Oil surged more than 3 percent to an all-time high on Thursday after news that a fire struck a major European natural gas terminal.

Record weakness in the U.S. dollar encouraged oil's gains, fueling a broad commodities rally.

U.S. crude surged $3.10 to $102.74 a barrel by 2:07 p.m. EST, breaking the inflation-adjusted high of $102.53 reached in 1980. London Brent crude gained $2.83 to $101.10 a barrel.

News that the fire hit the Bacton natural gas terminal in Norfolk, England, where the Interconnector pipeline links Europe with the United Kingdom, accelerated oil's gains late Thursday.

Oil rose earlier as investors continued to pump cash into commodities weeks as a hedge against inflation, betting the U.S. Federal Reserve will keep cutting rates to prop up the struggling economy of the world's top oil consumer.

The energy complex is a dollar/inflation story as investors have moved into commodities as a hedge against inflation, said Nauman Barakat, senior vice president at Macquarie Futures USA.

The ever-weakening dollar, upward inflationary pressures and geopolitical tensions are having a greater impact on the market than the fundamentals.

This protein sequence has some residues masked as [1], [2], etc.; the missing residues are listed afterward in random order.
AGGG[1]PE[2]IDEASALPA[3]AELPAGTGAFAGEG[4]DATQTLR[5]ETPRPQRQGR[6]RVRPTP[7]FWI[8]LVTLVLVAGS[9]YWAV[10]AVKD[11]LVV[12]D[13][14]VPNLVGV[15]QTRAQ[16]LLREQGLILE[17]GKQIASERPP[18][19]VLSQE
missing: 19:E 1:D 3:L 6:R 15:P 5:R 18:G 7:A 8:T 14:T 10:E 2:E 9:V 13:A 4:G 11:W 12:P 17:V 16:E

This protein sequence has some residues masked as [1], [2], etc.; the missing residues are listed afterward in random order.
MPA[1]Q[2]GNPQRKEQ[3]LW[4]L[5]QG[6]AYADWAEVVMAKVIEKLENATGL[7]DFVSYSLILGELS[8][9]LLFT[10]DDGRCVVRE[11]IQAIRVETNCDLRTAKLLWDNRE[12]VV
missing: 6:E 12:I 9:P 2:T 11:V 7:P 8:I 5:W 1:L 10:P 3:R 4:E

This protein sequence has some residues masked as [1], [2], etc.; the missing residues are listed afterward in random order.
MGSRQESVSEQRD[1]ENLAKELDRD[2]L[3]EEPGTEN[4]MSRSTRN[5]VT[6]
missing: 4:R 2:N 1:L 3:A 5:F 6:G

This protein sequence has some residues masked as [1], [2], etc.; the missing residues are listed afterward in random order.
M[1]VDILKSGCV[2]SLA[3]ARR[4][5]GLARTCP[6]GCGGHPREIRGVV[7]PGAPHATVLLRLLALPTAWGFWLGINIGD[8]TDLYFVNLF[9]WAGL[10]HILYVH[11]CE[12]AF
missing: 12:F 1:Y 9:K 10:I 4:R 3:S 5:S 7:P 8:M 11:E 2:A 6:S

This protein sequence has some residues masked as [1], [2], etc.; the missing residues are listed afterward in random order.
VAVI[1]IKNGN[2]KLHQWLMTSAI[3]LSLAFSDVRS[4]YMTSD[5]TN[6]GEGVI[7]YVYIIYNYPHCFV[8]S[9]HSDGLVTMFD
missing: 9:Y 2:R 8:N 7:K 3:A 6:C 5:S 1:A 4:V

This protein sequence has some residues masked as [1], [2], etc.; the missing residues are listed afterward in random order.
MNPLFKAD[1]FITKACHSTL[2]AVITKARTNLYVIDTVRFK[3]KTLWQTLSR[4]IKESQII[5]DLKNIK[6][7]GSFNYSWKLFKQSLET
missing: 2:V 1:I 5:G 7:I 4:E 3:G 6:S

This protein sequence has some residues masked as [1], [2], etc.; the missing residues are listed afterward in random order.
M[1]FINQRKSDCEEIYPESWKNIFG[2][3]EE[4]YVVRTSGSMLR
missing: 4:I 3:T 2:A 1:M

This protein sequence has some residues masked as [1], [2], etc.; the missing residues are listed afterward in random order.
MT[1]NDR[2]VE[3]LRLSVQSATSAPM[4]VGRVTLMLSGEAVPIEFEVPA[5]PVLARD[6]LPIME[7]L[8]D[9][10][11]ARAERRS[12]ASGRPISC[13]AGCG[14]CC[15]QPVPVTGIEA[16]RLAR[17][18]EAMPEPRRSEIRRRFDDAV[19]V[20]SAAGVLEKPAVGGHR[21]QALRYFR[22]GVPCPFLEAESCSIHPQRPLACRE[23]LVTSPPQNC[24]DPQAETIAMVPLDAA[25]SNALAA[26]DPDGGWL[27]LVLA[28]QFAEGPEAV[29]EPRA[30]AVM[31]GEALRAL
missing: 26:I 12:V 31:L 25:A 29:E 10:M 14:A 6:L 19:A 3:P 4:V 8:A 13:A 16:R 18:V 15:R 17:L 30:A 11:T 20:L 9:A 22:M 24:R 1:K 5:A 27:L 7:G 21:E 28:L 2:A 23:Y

Federal Reserve Chairman Ben Bernanke said the United States would avoid a 1970s-style period of stagflation but acknowledged global price pressures could complicate central bank efforts to lift the economy.

The U.S. dollar dropped to an all-time low versus the euro after Bernanke's testimony did nothing to dispel expectations that interest rates are headed lower.

Also, the latest estimate of U.S. fourth-quarter gross domestic product came in weaker than analysts had forecast, and a report showed a big jump in initial weekly jobless claims.

Prices of dollar-denominated commodities tend to rise when the currency weakens.

Expectations that the Organization of the Petroleum Exporting Countries will not raise output at its meeting on March 5 despite calls for more oil from producer nations have also supported crude prices.

Venezuelan Oil Minister Rafael Ramirez said there was no need to increase production after the head of Libya's OPEC delegation Shokri Ghanem said the cartel most likely will leave output steady.

U.S. Energy Secretary Sam Bodman reiterated calls for OPEC to open the taps as U.S. consumers struggle with the effects of rising energy costs, the mortgage crisis and the credit crunch.

OPEC ministers say prices are rising on speculative buying, and insist global supplies are ample to cover demand.

U.S. crude oil stocks rose for the seventh straight week last week, according to U.S. government data released Wednesday, while gasoline stocks are at 14-year highs.

In terms of fundamentals, it's hard to justify the ferocity of the market's rally, said Robert Laughlin of MF Global. The weakness in the U.S. economy is now affecting demand.

(Additional reporting by Richard Valdmanis in New York; Alex Lawler in London; Editing by Marguerita Choy)